If you have not visited the site BridgeHands, I urge you to do so and sign up for the bridge blog “Polling You”. This teaching blog section is destined in the future to be a fee based members only teaching site with multiple levels of membership enabling different levels of access, but for the present you can sign up for a free introductory membership. Go to the site, sign up for a membership and also request e-mail notification each time a new poll is posted. The animated videos with commentary by Michael are excellent. I think you will be impressed with the professional quality of the presentation.

Monday, April 11, 2011

Negative Free Bids -- A Definite Postive

Well, if you believe that there is a cost to everything, then you will know that “free bids” are not free. In Bridge, a free bid arises when your partner opens the bidding, his LHO make an overcall and you as responder choose to bid a new suit. The bid is called “free” since even if you don’t bid, your partner (opener) will have another chance to bid and the hand will not be passed out. Thus, you have taken action when you were free not to do so. If you are fortunate, you can make a free bid at the one level (1c/1d/1s). In modern duplicate style this does not show much more that a bid that you would have made without the overcall.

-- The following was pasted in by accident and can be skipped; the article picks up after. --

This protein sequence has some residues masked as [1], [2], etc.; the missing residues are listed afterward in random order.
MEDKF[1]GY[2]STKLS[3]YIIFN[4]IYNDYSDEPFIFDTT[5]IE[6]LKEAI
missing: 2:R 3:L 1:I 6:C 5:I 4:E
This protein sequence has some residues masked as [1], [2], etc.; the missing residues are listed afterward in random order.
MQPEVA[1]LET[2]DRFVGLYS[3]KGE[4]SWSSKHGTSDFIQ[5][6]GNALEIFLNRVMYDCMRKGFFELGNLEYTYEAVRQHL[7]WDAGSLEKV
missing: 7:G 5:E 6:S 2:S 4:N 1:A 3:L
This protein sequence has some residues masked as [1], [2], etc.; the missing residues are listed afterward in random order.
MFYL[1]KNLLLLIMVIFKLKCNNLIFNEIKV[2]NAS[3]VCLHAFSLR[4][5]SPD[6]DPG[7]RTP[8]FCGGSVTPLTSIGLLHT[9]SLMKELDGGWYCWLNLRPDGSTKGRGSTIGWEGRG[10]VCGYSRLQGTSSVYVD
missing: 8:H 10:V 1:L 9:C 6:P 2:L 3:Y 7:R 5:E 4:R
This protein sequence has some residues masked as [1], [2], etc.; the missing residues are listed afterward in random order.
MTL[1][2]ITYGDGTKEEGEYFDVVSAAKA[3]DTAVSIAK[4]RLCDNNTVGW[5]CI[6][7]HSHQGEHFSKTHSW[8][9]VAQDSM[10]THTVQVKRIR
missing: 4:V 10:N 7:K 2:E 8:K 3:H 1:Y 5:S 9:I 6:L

If, however, the overcall requires you to go to the 2 level to show your suit, Standard American bidding requires you to have 11+ hcps and a 4+ card suit. A two level bid free bid is forcing one round and very invitational. So what do you do if you have a nice 5 card suit that you want to get on the table but do not have the required 11 hcps? Well, sometimes a negative double will help you out. After 1c/1d, a negative double would show 6+ hcps and both majors, but when you have a 5 card suit often your suits and distribution will not fit negative double requirements. So you are left with lying to partner or losing the suit. Most often it is better to lose the suit than lose a partner, but there are notable exceptions to that rule. On a good day opener may double the overcall and give you a chance to show your suit, but he might not have a hand appropriate for a reopening double. On a bad day after you pass your LHO raises the bid to 2, 3 or 4 diamonds? Now you and your suit are history.